mber_along_with_other_aircrafts_from_the_Air_Force,_Navy_and_Marine_Corps_fly_over_the_Kitty_Hawk,_Ronald_Reagan_and_Abraham_Lincoln_Carrier_Strike_groups

 

 

 

 

 

 

 

 

OPTION #1- “Limited Response Light”: Under this possibility America attacks with the absolute lowest possibility of fallout throughout the region and at home politically. This would be a very limited and even superficial attack. Such an operation would be executed using almost entirely standoff weaponry, supported by standoff electronic jamming and cyber attack. This attack would be about as non-invasive as possible and would not put US personnel directly over, or even near Syrian air space. Targets would be limited to chemical weapons storage and production facilities (the ones that store separate elements of the gas before they are mixed into a single warhead), fixed targets including any major Syrian military units or infrastructure associated with unconventional artillery bombardment or sustainment of chemical weapons, and major command and control nodes that could facilitate the use of chemical weapons may also be on this list. Finally, the unit that had launched these weapons during last week’s attack would most likely have its headquarters leveled. I see maybe 50-70 targets here. Probably using 90-125 standoff munitions, mostly TLAMs (Tomahawk cruise missiles) fired off any of four guided missile destroyers, one guided missile cruiser and two fast attack subs currently in the area. Additionally, the USS Harry Truman Carrier Strike Group could use its Hornets and Super Hornets to fire some JASSM, JSOW, and SLAM standoff weaponry if requested. The same is true for USAF aircraft operating out of Turkey (if their government approves) and Italy, as well RAF fighters flying out of Cyprus (if the Royal Air Force is allowed to participate). Once again, assets outside of the US Navy would be surplus capability. I would not be surprised if a strike this small would be almost entirely a US Navy operation, with very limited international participation if any at all (possibly the Royal Air Force and Royal Navy but even this is highly doubtful). Such a light campaign would last 18-36 hours depending on what develops once the attack commences and what the bomb damage assessments look like after the initial strike. This type of action would be just a slap on the hand to Assad and would mainly act as political cover that the Administration “fulfilled its word” and “did something” to deter future uses of WMD against innocent civilians.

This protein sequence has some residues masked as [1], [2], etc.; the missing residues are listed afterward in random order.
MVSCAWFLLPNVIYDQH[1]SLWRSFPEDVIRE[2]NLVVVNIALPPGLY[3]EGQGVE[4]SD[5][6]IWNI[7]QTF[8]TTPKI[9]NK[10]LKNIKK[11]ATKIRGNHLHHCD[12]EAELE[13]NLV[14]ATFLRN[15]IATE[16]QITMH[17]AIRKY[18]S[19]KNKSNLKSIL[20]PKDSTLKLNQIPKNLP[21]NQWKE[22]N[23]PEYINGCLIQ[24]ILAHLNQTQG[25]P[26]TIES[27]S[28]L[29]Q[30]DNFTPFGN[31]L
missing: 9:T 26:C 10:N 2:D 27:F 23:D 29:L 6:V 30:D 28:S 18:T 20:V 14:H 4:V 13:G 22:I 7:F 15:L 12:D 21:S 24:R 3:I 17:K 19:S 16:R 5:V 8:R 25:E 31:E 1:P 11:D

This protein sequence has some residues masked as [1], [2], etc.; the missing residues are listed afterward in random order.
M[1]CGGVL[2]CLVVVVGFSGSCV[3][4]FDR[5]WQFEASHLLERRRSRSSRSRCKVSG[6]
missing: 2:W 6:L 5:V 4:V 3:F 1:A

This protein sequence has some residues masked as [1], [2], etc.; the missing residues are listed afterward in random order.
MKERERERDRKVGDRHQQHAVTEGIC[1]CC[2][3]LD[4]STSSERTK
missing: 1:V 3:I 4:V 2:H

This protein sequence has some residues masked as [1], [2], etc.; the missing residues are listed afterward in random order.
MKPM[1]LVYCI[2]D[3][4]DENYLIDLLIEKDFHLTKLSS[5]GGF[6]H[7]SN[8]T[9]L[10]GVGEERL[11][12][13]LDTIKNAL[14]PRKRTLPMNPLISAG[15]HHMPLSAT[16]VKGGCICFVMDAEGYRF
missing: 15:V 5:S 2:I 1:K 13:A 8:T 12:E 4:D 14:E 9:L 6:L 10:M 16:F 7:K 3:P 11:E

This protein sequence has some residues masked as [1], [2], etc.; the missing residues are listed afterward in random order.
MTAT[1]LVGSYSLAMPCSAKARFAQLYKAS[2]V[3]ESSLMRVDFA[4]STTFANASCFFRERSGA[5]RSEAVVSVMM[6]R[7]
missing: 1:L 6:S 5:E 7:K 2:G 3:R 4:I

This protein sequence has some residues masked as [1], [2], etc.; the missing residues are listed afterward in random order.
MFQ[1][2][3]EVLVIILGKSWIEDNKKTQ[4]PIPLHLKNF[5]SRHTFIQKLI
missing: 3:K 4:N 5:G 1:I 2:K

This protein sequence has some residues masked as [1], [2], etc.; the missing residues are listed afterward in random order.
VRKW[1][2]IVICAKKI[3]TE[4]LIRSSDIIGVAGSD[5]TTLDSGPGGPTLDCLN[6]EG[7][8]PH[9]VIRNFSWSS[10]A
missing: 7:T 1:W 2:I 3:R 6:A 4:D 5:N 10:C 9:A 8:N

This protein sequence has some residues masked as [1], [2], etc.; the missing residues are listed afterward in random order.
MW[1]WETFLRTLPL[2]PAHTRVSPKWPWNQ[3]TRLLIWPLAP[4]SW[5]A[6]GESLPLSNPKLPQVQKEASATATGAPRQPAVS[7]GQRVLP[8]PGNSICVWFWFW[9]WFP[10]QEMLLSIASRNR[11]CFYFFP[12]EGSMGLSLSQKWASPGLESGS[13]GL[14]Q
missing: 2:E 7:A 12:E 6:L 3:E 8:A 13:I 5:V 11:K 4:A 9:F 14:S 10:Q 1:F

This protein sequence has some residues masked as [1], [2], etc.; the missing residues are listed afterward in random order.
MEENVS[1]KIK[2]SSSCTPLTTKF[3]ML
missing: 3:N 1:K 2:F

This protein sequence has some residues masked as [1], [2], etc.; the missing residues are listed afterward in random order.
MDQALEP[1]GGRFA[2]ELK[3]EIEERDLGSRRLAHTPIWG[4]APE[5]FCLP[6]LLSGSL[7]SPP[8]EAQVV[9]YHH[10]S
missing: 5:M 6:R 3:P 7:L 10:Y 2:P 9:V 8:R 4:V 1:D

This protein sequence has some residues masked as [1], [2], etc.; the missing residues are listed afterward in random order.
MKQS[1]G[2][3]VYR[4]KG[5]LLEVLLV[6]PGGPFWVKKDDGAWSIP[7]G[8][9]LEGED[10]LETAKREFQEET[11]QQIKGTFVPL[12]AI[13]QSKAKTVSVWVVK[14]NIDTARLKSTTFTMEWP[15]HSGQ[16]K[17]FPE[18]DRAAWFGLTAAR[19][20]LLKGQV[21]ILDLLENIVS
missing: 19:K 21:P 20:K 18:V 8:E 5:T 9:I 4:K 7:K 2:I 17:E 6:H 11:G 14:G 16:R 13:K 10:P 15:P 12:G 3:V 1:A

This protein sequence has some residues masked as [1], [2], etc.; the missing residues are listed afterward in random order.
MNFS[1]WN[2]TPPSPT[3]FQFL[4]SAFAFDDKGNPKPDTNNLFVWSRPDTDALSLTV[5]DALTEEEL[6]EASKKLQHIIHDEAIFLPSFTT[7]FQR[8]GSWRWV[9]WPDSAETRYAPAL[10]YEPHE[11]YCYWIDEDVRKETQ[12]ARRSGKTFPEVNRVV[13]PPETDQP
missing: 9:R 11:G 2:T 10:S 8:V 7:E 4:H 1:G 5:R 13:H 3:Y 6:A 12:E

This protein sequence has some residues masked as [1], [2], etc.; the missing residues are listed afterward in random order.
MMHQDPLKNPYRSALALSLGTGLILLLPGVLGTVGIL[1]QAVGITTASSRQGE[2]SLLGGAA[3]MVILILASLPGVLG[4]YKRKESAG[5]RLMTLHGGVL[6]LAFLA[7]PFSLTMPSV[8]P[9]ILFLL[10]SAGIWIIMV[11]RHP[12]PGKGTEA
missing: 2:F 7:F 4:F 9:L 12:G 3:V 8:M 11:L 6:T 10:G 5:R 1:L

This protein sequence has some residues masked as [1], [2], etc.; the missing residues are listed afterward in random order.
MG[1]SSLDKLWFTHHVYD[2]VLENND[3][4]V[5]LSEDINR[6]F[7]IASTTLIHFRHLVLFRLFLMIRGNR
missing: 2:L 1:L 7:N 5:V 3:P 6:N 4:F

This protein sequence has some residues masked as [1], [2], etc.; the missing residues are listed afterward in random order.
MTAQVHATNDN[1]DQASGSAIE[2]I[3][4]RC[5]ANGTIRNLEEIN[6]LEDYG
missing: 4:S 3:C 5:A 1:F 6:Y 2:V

OPTION #2- “Limited Response Heavy”: The same target set as above but expanded to include all known major military command and control facilities and communications nodes and Syrian military aircraft and support infrastructure that could be used to deploy chemical weapons. These would include everything from medium helicopter units all the way to fast jets squadrons, their associated facilities and runways. Such an expanded response could be justified as almost any tactical aircraft theoretically could pose a threat to civilians as a chemical weapons delivery platform. This expanded target list could be executed entirely with standoff weaponry, but airfield attack at this level would be best performed by the B-2 Spirit, especially in light of its new capabilities. A single B-2A Spirit can carry 80 independently targeted 500lb GPS guided munitions (JDAMs). This means one pass near one airfield could take out dozens and dozens of hangars, revetments and support infrastructure. Consequently this also means aircraft. 80 targets, one airfield, one plane. A pair of B-2s could attack two airfields, destroying 40 individual targets at each site, while also cratering the runways with eight BLU-109 equipped JDAMs at each site. So theoretically, a pair of B-2s, if staged against two air bases, could hit 80 separate objects and small buildings with pinpoint accuracy while another B-2 puts 16 very deep and large holes in the airfield’s runways. Mix and match loadouts as you like, but you get the picture. I would guess there are maybe 5-7 airfields in Syria worth attacking with this level of firepower.